Influence of conservation on calculations of amino acid covariance in multiple sequence alignments

Authors

  • Anthony A. Fodor,

    1. Department of Molecular and Cellular Physiology, and Howard Hughes Medical Institute, Stanford University School of Medicine, Stanford, California
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  • Richard W. Aldrich

    Corresponding author
    1. Department of Molecular and Cellular Physiology, and Howard Hughes Medical Institute, Stanford University School of Medicine, Stanford, California
    • Department of Molecular and Cellular Physiology, and, Investigator, Howard Hughes Medical Institute, Stanford University School of Medicine, Stanford, CA 94305-5345
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Abstract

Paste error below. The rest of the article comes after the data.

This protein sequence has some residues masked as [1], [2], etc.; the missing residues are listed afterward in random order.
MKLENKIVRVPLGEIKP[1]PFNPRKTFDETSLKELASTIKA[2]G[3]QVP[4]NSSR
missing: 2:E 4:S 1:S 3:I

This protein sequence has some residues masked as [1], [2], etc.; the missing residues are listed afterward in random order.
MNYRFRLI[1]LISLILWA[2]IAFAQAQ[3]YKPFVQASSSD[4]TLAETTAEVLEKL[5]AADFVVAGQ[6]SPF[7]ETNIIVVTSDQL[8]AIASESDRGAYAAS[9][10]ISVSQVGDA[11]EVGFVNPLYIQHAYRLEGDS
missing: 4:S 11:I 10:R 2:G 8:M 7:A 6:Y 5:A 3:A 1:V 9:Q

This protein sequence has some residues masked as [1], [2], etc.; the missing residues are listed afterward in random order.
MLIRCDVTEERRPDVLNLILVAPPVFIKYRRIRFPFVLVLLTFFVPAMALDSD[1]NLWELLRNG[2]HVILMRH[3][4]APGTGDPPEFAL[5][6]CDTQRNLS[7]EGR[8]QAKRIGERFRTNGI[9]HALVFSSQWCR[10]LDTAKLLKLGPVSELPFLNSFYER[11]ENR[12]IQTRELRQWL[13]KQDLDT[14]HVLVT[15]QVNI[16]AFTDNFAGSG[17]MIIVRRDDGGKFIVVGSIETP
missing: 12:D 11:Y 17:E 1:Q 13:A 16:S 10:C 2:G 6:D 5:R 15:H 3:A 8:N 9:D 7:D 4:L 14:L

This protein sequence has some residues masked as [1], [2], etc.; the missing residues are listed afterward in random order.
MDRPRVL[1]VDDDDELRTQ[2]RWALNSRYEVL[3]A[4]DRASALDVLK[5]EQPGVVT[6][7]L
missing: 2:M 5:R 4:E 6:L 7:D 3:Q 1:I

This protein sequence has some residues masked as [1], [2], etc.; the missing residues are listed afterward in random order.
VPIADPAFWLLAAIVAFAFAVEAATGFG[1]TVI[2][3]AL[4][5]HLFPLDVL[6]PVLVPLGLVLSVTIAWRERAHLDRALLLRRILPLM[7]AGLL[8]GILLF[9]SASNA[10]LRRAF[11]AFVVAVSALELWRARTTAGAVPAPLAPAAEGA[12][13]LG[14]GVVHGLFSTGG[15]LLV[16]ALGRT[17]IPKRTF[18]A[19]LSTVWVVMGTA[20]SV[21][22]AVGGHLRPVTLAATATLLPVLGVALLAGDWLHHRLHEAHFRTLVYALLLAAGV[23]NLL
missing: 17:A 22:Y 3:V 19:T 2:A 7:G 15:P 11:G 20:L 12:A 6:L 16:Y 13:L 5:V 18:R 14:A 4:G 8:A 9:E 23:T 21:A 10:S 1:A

It has long been argued that algorithms that find correlated mutations in multiple sequence alignments can be used to find structurally or functionally important residues in proteins. We examined the properties of four different methods for detecting these correlated mutations. On both simple, artificial alignments and real alignments from the Pfam database, we found a surprising lack of agreement between the four correlated mutation methods. We argue that these differences are caused in part by differing sensitivities to background conservation. Correlated mutation algorithms can be envisioned as “filters” of background conservation with each algorithm searching for correlated mutations that occur at a different background conservation frequency. Proteins 2004. © 2004 Wiley-Liss, Inc.

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